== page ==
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Interview: Christophe Berra bounces back

Christophe Berra training ahead of Scotland's clash with the USA. Picture: SNS

Christophe Berra training ahead of Scotland's clash with the USA. Picture: SNS

  • by ANDREW SMITH
 

THERE is no chance of Christophe Berra forgetting Scotland’s last visit to Norway, where they will play a friendly in two days’ time.

Their last visit to that nation was for a World Cup qualifier in August 2009, a grim night that ended with a 4-0 defeat and proved one of those anything-that-could-go-wrong-did-go-wrong evenings for Berra. Then the central defender had one start and three substitute appearances for the national side. The outing from the bench that George Burley afforded him as his fifth cap proved a curse more than a blessing.

“Gary Caldwell got sent off and from the free-kick he gave away we went 1-0 down, and then I was sent on [in place of Ross McCormack], just before it went 2-0. With about 15 minutes to go I pulled a hamstring and that meant I missed the first five games of my first year with Wolves in the Premier League. It wasn’t a good memory,” he recalls ruefully. “I’ve grown from that. It was the start of a long journey and made me stronger.”

Berra now boasts 27 caps. The last of those came in Gordon Strachan’s first game in charge, the 1-0 friendly win over Estonia in February. Then the player was a Scotland first-pick, having featured in 17 of their 18 previous internationals. A run that came to a shuddering halt when his decision not to sign a new deal with a Wolves side then sliding down to England’s third tier meant it required a summer move to Ipswich Town for him to begin earning the game time that has allowed him to come on to Strachan’s radar once more.

In the intervening period, however, Russell Martin and Grant Hanley have become the recognised centre-back pairing for the national side. Berra is simply relieved that he has a club platform that allows him to make a challenge for further international recognition.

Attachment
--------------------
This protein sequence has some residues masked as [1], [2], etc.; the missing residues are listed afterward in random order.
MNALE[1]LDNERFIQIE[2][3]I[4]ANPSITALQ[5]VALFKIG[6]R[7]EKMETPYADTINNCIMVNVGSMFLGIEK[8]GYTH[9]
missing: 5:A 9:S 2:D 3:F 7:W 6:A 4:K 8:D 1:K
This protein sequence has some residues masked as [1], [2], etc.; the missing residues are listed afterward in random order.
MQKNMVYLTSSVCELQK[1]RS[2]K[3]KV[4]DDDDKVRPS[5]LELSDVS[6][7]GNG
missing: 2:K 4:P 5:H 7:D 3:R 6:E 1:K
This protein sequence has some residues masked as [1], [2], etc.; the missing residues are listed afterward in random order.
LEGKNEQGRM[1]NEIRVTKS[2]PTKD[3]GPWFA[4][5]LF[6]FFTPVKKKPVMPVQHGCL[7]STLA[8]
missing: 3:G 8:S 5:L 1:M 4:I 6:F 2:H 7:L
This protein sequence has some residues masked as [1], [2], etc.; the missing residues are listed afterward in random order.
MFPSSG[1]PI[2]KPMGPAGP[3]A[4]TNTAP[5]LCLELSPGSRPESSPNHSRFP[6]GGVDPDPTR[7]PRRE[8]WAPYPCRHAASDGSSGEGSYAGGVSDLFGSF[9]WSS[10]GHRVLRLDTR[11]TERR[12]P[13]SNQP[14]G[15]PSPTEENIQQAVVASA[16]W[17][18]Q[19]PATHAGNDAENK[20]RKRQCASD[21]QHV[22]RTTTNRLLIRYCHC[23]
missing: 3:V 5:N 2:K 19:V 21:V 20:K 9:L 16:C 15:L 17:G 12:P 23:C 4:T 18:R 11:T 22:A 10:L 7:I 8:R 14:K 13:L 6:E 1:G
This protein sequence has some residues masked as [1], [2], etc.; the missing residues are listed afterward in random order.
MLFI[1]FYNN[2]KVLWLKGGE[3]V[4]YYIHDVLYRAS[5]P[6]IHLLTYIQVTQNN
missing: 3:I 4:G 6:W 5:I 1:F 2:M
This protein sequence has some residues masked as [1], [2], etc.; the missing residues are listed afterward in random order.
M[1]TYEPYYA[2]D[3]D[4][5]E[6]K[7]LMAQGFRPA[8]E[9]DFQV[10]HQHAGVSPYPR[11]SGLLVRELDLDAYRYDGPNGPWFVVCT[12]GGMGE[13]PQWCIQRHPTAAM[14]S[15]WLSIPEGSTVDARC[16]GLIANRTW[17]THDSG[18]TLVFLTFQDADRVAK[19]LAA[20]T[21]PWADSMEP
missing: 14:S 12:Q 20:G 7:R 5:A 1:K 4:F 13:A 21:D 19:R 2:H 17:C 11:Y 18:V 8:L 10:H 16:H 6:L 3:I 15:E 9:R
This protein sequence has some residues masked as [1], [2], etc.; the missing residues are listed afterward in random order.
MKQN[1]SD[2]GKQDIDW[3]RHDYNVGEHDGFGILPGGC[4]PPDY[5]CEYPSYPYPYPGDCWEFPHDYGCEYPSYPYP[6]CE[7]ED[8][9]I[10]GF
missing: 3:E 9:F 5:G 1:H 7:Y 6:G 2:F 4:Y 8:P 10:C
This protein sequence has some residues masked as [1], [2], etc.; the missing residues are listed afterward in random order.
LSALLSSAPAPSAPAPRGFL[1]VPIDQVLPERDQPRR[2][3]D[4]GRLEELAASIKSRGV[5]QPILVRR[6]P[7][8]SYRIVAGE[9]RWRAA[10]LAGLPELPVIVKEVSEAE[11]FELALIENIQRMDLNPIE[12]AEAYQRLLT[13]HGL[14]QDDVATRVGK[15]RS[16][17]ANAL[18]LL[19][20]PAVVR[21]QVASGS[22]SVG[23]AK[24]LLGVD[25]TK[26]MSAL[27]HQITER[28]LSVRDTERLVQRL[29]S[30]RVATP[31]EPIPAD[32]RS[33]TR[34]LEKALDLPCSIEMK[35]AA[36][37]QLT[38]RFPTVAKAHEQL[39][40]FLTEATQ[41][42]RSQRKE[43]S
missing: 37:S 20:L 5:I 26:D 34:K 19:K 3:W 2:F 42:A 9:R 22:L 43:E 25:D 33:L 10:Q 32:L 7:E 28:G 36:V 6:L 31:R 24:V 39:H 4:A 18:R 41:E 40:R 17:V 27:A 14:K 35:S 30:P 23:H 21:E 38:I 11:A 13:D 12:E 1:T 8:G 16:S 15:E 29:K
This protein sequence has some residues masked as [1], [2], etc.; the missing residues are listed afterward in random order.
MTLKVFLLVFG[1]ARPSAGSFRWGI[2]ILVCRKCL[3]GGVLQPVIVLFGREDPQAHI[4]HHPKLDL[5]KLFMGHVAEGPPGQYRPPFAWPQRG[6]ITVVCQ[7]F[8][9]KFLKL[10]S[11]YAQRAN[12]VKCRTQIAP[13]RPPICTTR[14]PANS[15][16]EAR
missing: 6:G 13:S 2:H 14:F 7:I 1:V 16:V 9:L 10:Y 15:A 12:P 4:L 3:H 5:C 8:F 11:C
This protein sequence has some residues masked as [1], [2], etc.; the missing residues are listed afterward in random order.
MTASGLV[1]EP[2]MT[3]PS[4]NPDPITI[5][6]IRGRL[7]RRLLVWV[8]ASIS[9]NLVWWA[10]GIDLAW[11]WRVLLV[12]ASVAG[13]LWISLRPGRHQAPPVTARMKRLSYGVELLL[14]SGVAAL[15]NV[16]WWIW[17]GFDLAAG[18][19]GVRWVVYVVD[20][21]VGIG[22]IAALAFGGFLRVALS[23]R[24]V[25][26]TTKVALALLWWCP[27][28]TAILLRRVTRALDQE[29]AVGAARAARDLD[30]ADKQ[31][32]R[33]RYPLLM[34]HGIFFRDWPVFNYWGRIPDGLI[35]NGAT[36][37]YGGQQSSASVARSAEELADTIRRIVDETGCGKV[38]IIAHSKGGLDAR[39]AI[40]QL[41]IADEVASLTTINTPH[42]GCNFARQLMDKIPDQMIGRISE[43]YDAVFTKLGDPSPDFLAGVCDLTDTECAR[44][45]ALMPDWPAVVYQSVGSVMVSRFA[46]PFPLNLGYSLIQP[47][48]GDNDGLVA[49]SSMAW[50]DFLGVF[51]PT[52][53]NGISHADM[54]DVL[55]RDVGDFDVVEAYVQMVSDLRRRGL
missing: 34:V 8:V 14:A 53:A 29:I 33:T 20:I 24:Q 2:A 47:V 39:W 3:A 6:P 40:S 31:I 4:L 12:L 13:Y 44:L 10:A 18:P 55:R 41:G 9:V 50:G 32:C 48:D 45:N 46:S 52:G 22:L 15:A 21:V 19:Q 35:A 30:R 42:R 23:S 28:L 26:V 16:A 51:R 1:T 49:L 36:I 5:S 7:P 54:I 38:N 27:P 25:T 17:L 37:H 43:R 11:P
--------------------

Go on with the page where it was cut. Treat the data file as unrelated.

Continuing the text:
“I didn’t sign until two or three weeks before the season started so I was playing catch up then. Because they had such a good end to the season the manager [Mick McCarthy] stuck by the same team for four or five games. After that I got in and I’ve obviously been playing ever since. It’s just good to get back playing regularly and getting back to the consistency and form I’ve showed in the past.

“I had other options earlier, but I didn’t want to commit. I’ve worked with him before, a couple of times, and the one thing he is is very honest and as a footballer you appreciate that. He tells you, straight down the middle, what he thinks. There have been other managers in the past that didn’t always tell you the truth. The one thing you expect out of your manager is to be straight down the middle and tell you if you are right or wrong.”

Berra refuses to be bitter about the sorry end to his time at Molineux, the 28-year-old joining the Midlands club from Hearts at the close of the January transfer window in 2009. “Things went on and obviously my contract was ending and I didn’t really want to extend it. I had been there four-and-a-half years and wanted a fresh challenge. It was a good four-and-a-half years, great memories, but I wanted to go somewhere else and try something different. The club, on their behalf, had to look to the future. From playing, practically the whole season, and suddenly not even being on the bench for the last 16 games, that was strange. I wasn’t frozen out or anything like that, it was just on match days I wasn’t involved in the 18 stripped, but would travel and do the running after the game. It was difficult. You get frustrated, but I knew at the end of the season I was going to be somewhere else. All I can say is that I enjoyed it, but was a wee bit disappointed with the way it ended. That’s football. There is no sour grapes.”

Berra was talked about as one of those possible summer Rangers captures that would be paid handsomely to help the club up the divisions. His desire to find a home he felt would be compatible with international selection meant he could not be persuaded to return north by Ally McCoist.

“He phoned me a couple of times and I had a good chat, but at the moment in my career I just wanted to stay in England. I listened to what he said, and had a great chat. I respect Rangers, obviously they are a massive club but for my international career – I know Lee Wallace is here – I just wanted to stay in England and try to get back to the Premier League.”

Now that would be a Scotland calling card.

 

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